With a turbulent summer travel season behind, airline travelers should brace for more mass flight delays and cancellations in the fall and winter months. That is the warning from the union representing American Airlines pilots.
“They really haven’t changed much,” Capt. Dennis Tajer of the Allied Pilots Association said about the airlines. “The words have changed. They brought down some capacity. But the bottom line is, when the weather hits, the recovery afterward is on us, out on the front line. And they’ve not changed the way they’re scheduling us.”
Travel troubles have become a hallmark of post-pandemic flying. So far this year, the rate of flight delays is up 23% from pre-pandemic levels, according to FlightAware, with the average delay time approaching an hour. The rate of cancellations has increased 26% compared to 2019. With nearly as many people flying as before the coronavirus pandemic but fewer planes in the air, this means it is harder to book passengers on a new connecting flight.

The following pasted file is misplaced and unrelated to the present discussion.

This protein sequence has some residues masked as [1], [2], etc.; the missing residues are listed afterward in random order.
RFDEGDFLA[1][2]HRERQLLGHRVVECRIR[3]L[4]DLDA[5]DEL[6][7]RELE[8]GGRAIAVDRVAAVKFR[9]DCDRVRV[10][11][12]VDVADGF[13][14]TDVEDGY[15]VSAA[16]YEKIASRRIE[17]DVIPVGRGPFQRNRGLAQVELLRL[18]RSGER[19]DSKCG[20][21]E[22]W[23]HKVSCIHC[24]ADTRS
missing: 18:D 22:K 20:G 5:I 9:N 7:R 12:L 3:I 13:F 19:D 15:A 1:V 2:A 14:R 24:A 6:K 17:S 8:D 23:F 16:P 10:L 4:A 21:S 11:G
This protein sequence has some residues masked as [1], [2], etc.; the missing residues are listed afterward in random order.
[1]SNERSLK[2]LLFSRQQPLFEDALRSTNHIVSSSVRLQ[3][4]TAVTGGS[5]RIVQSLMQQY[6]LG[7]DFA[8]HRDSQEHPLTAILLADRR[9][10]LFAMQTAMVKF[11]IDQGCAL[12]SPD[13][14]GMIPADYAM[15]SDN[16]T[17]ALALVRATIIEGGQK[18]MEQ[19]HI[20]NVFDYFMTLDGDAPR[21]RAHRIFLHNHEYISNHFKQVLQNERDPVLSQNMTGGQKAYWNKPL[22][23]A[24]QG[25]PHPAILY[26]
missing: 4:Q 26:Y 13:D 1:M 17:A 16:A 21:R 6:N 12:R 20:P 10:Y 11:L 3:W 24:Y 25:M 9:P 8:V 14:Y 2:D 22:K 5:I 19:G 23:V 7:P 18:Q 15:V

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The Biden administration has done little to improve the situation, short of calling on airlines to refund passengers dealing with delays and cancellations. The Department of Transportation recently unveiled an online dashboard to inform fliers what they are entitled to.
In addition to airline staffing problems, weather and air traffic controller shortages have contributed to the travel chaos. Last week, the Federal Aviation Administration’s acting administrator Billy Nolen said he is “guardedly optimistic that the rest of this year should be good.”
For their part, the commercial carriers, through industry group Airlines for America, say they are “adjusting to employment realities and reevaluating pre-pandemic staffing models.”
“Travelers have returned to the skies at a rapid pace — quicker than most industry experts and analysts predicted — and carriers have been aggressively hiring, adjusting schedules, updating travel policies and expediting new technologies,” an Airlines for America spokesperson told FOX Business.
Airlines for America also points out the airlines proactively cut summer capacity by 16% and reduced flight schedules for September and October by 15% compared to pre-pandemic levels.